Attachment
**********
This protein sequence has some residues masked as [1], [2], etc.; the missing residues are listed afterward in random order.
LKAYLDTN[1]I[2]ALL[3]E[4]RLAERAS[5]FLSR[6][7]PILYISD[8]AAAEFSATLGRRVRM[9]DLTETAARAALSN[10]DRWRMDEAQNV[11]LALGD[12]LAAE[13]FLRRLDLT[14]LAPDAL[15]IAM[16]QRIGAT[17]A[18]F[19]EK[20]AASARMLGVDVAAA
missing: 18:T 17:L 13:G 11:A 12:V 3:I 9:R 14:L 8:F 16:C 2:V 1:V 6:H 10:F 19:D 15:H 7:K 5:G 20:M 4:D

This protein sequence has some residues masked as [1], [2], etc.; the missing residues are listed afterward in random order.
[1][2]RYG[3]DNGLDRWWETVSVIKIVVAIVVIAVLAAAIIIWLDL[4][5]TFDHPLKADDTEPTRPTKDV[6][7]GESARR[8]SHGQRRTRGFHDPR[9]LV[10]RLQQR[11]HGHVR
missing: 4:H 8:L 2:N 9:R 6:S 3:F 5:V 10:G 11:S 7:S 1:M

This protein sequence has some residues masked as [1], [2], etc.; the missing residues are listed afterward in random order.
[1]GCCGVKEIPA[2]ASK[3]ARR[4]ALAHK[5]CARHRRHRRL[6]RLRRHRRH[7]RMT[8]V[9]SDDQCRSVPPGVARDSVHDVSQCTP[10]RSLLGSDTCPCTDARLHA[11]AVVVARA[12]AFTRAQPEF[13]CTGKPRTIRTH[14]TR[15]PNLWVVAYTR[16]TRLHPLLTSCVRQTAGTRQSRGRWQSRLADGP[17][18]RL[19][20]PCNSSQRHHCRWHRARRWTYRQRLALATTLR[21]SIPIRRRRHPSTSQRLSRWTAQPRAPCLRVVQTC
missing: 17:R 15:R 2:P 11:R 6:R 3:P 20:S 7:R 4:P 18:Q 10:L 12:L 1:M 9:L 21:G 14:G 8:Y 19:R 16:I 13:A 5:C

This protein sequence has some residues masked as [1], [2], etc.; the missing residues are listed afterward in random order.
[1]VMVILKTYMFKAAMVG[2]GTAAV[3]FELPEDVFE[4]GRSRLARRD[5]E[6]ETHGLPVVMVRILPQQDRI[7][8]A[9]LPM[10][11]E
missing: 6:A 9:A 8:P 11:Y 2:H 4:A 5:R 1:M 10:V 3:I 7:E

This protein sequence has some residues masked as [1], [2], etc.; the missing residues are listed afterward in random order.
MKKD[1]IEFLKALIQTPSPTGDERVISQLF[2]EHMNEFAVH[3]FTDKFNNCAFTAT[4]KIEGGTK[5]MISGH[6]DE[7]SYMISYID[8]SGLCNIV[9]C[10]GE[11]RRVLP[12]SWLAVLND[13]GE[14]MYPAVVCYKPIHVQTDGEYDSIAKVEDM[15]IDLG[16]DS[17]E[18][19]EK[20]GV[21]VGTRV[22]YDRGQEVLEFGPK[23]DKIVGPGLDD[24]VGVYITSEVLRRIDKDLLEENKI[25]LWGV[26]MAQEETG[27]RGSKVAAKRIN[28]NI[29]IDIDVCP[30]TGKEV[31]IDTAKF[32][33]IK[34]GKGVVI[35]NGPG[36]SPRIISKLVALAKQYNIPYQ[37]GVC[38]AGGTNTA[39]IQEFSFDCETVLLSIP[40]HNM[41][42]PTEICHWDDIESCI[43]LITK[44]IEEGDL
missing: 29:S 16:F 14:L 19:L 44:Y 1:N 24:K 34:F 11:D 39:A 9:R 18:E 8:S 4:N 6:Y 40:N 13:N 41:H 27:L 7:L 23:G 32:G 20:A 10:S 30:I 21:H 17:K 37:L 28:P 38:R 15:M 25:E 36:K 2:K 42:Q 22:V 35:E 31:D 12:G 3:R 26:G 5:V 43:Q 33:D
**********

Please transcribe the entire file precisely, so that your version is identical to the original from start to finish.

This protein sequence has some residues masked as [1], [2], etc.; the missing residues are listed afterward in random order.
LKAYLDTN[1]I[2]ALL[3]E[4]RLAERAS[5]FLSR[6][7]PILYISD[8]AAAEFSATLGRRVRM[9]DLTETAARAALSN[10]DRWRMDEAQNV[11]LALGD[12]LAAE[13]FLRRLDLT[14]LAPDAL[15]IAM[16]QRIGAT[17]A[18]F[19]EK[20]AASARMLGVDVAAA
missing: 18:T 17:L 13:G 11:A 12:V 3:I 9:R 14:L 8:F 16:C 2:V 1:V 6:H 10:F 19:D 15:H 7:K 5:G 20:M 4:D

This protein sequence has some residues masked as [1], [2], etc.; the missing residues are listed afterward in random order.
[1][2]RYG[3]DNGLDRWWETVSVIKIVVAIVVIAVLAAAIIIWLDL[4][5]TFDHPLKADDTEPTRPTKDV[6][7]GESARR[8]SHGQRRTRGFHDPR[9]LV[10]RLQQR[11]HGHVR
missing: 4:H 8:L 2:N 9:R 6:S 3:F 5:V 10:G 11:S 7:S 1:M

This protein sequence has some residues masked as [1], [2], etc.; the missing residues are listed afterward in random order.
[1]GCCGVKEIPA[2]ASK[3]ARR[4]ALAHK[5]CARHRRHRRL[6]RLRRHRRH[7]RMT[8]V[9]SDDQCRSVPPGVARDSVHDVSQCTP[10]RSLLGSDTCPCTDARLHA[11]AVVVARA[12]AFTRAQPEF[13]CTGKPRTIRTH[14]TR[15]PNLWVVAYTR[16]TRLHPLLTSCVRQTAGTRQSRGRWQSRLADGP[17][18]RL[19][20]PCNSSQRHHCRWHRARRWTYRQRLALATTLR[21]SIPIRRRRHPSTSQRLSRWTAQPRAPCLRVVQTC
missing: 17:R 15:R 2:P 11:R 6:R 3:P 20:S 7:R 4:P 18:Q 10:L 12:L 1:M 9:L 21:G 14:G 8:Y 19:R 16:I 13:A 5:C

This protein sequence has some residues masked as [1], [2], etc.; the missing residues are listed afterward in random order.
[1]VMVILKTYMFKAAMVG[2]GTAAV[3]FELPEDVFE[4]GRSRLARRD[5]E[6]ETHGLPVVMVRILPQQDRI[7][8]A[9]LPM[10][11]E
missing: 6:A 9:A 8:P 11:Y 2:H 4:A 5:R 1:M 10:V 3:I 7:E

This protein sequence has some residues masked as [1], [2], etc.; the missing residues are listed afterward in random order.
MKKD[1]IEFLKALIQTPSPTGDERVISQLF[2]EHMNEFAVH[3]FTDKFNNCAFTAT[4]KIEGGTK[5]MISGH[6]DE[7]SYMISYID[8]SGLCNIV[9]C[10]GE[11]RRVLP[12]SWLAVLND[13]GE[14]MYPAVVCYKPIHVQTDGEYDSIAKVEDM[15]IDLG[16]DS[17]E[18][19]EK[20]GV[21]VGTRV[22]YDRGQEVLEFGPK[23]DKIVGPGLDD[24]VGVYITSEVLRRIDKDLLEENKI[25]LWGV[26]MAQEETG[27]RGSKVAAKRIN[28]NI[29]IDIDVCP[30]TGKEV[31]IDTAKF[32][33]IK[34]GKGVVI[35]NGPG[36]SPRIISKLVALAKQYNIPYQ[37]GVC[38]AGGTNTA[39]IQEFSFDCETVLLSIP[40]HNM[41][42]PTEICHWDDIESCI[43]LITK[44]IEEGDL
missing: 29:S 16:F 14:L 19:L 44:Y 1:N 24:K 34:F 11:D 39:A 9:R 18:E 8:S 4:N 6:Y 40:N 13:N 41:H 27:L 7:L 23:G 32:G 20:A 10:S 30:I 21:H 17:K 37:L 28:P 38:R 15:M 25:E 36:K 2:K 42:Q 22:V 35:E 31:D 12:G 3:R 26:G 5:V 43:Q 33:D